Much more serious is your accusation that I seek to exclude anyone.
      This is the opposite of the truth; I would much prefer for everyone to be included, and this is basically the only reason I subject myself to the often dispiriting and mortificatory exercise of coming to this blog every now and then and clarifying and explaining the authentic Church teachings as best I can, so that those who exclude themselves from the Church by adherence to protestant doctrine or misunderstanding of Church teaching might have some chance to unite or reunite themselves with the Church.

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    15. It seems to me Invictus that you can't accept we are thoroughly familiar with what the Church teaches and because of that familiarity, find some of it suspect and needing to be dropped or updated. The Church has a history of calling those who dissent heretics, schismatics, and protestants, but then a century or so later, accepting the changes these 'disobedient protestants' were advocating. Luther's 99 theses are a good example. The current Church accepts almost all of them.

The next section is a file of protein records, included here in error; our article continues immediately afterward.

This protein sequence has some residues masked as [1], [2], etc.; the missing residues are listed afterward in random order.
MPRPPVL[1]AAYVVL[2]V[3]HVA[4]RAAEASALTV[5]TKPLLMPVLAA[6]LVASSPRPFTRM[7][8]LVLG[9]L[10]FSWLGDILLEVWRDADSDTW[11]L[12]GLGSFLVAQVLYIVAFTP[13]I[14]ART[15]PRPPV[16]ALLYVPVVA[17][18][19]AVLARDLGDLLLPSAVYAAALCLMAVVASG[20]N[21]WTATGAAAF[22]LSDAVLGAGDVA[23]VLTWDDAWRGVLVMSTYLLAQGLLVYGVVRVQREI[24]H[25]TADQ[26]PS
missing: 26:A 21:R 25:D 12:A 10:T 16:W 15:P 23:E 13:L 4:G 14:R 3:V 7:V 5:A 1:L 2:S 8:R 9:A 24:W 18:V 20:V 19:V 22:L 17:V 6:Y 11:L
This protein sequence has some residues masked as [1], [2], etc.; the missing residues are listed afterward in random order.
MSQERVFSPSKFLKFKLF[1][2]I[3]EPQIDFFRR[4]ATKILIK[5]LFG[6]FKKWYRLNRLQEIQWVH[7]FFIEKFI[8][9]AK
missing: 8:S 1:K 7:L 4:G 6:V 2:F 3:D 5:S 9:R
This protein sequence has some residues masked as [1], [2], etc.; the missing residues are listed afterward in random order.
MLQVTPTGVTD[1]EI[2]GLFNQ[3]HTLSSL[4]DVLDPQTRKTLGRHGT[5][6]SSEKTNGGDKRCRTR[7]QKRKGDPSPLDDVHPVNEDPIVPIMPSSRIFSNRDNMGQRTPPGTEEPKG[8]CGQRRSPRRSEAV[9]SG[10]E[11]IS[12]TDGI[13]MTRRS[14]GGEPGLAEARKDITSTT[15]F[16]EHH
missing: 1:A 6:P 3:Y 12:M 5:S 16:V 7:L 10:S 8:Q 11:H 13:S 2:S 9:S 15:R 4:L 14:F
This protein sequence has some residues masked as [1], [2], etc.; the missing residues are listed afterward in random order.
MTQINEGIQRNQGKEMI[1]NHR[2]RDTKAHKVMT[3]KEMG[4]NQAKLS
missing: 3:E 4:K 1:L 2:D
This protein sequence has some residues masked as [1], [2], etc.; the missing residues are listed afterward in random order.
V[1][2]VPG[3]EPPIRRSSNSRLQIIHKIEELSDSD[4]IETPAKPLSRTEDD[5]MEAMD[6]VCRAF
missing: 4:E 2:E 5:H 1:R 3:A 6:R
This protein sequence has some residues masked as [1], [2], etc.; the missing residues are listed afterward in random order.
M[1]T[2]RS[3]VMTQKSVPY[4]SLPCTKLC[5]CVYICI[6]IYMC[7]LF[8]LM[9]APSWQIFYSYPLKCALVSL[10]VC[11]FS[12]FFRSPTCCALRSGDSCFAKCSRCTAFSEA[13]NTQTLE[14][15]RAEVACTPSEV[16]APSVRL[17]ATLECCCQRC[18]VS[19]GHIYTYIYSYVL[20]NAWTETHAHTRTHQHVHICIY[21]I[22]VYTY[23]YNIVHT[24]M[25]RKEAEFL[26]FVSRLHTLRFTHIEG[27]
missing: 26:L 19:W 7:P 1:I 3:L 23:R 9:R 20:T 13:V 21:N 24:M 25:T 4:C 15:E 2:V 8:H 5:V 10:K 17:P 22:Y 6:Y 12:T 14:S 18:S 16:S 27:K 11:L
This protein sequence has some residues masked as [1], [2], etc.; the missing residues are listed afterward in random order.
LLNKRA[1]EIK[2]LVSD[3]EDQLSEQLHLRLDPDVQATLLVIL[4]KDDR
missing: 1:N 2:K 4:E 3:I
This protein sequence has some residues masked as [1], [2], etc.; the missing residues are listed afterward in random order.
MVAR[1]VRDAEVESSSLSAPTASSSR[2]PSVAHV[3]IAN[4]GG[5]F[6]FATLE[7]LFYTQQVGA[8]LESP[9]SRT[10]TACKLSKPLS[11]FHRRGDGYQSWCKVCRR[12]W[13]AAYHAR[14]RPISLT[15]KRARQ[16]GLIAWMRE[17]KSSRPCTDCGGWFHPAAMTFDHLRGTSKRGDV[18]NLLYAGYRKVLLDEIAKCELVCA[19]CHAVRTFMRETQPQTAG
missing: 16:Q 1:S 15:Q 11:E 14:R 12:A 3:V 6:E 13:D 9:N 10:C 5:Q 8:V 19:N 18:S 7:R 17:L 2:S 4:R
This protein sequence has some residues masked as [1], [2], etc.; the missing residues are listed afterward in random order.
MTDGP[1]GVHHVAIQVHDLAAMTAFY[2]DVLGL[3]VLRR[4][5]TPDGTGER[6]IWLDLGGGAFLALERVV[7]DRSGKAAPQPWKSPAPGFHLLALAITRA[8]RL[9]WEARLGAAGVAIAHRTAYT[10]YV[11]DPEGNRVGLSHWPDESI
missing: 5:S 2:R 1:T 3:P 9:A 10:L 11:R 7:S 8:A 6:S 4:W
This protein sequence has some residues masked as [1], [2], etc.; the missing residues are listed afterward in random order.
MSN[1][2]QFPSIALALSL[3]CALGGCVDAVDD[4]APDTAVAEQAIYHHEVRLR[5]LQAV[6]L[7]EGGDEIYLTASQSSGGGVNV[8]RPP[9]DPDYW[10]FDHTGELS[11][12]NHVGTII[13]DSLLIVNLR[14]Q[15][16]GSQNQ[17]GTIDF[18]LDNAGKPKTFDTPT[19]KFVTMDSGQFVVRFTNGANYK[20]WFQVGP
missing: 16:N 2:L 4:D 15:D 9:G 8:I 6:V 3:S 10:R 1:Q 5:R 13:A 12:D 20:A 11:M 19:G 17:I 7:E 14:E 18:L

Unification is not uniformity. It's sometimes diversity held in a creative tension. The problem comes when the center can not hold, and Catholicism is on a path where the Vatican is defining where the center is, and it is so far out of touch with the current world view of the west, that it will not hold. And it is only a matter of a few more decades where it won't hold in the South. You can fancy yourself a martyr self sacrificing for us 'protestants' on this blog, but that's not how you come across. You come across as a self righteous parent trying to correct stupid children. That's not evangelization. In the final analysis it's self aggrandizement.